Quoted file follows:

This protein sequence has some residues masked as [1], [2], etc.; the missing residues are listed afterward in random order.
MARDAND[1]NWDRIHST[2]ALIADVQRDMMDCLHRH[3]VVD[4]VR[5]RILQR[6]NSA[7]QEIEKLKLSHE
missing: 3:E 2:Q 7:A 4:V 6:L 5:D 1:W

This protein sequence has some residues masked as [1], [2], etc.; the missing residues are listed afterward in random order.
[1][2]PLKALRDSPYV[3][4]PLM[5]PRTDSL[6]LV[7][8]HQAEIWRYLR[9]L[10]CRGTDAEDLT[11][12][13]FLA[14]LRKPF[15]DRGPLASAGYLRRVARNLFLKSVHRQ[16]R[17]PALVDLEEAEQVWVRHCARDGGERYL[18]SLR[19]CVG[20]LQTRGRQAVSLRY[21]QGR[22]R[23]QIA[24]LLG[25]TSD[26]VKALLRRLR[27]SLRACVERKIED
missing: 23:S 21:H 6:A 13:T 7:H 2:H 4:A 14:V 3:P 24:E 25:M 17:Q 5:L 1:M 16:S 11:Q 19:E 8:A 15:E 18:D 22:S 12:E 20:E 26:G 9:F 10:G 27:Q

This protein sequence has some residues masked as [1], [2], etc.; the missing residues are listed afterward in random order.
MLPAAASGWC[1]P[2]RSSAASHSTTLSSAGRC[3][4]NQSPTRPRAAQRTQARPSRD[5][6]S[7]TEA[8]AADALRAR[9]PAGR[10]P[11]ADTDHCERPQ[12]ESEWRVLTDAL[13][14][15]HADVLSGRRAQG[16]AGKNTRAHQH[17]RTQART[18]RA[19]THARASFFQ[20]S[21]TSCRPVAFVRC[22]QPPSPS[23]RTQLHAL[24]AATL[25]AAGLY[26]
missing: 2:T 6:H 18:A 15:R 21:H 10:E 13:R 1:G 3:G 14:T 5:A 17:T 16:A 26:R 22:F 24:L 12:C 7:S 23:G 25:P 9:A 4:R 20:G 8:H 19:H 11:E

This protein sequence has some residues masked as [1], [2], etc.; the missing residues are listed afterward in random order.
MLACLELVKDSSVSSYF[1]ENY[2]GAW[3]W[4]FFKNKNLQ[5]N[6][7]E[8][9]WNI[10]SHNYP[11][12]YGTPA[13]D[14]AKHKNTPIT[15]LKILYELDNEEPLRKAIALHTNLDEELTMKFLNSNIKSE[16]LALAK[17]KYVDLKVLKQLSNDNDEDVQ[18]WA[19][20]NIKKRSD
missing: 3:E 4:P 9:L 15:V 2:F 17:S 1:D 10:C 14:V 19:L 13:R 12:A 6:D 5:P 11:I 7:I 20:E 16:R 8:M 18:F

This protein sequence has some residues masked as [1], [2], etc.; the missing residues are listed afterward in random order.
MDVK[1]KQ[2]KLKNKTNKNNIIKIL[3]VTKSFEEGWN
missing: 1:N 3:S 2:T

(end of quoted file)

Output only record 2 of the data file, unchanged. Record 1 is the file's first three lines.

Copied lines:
This protein sequence has some residues masked as [1], [2], etc.; the missing residues are listed afterward in random order.
[1][2]PLKALRDSPYV[3][4]PLM[5]PRTDSL[6]LV[7][8]HQAEIWRYLR[9]L[10]CRGTDAEDLT[11][12][13]FLA[14]LRKPF[15]DRGPLASAGYLRRVARNLFLKSVHRQ[16]R[17]PALVDLEEAEQVWVRHCARDGGERYL[18]SLR[19]CVG[20]LQTRGRQAVSLRY[21]QGR[22]R[23]QIA[24]LLG[25]TSD[26]VKALLRRLR[27]SLRACVERKIED
missing: 23:S 21:H 6:A 13:T 7:H 2:H 4:A 14:V 3:P 24:E 25:M 17:Q 5:L 1:M 16:S 11:Q 19:E 8:A 15:E 18:D 22:S 12:E 20:E 26:G 9:F 10:G 27:Q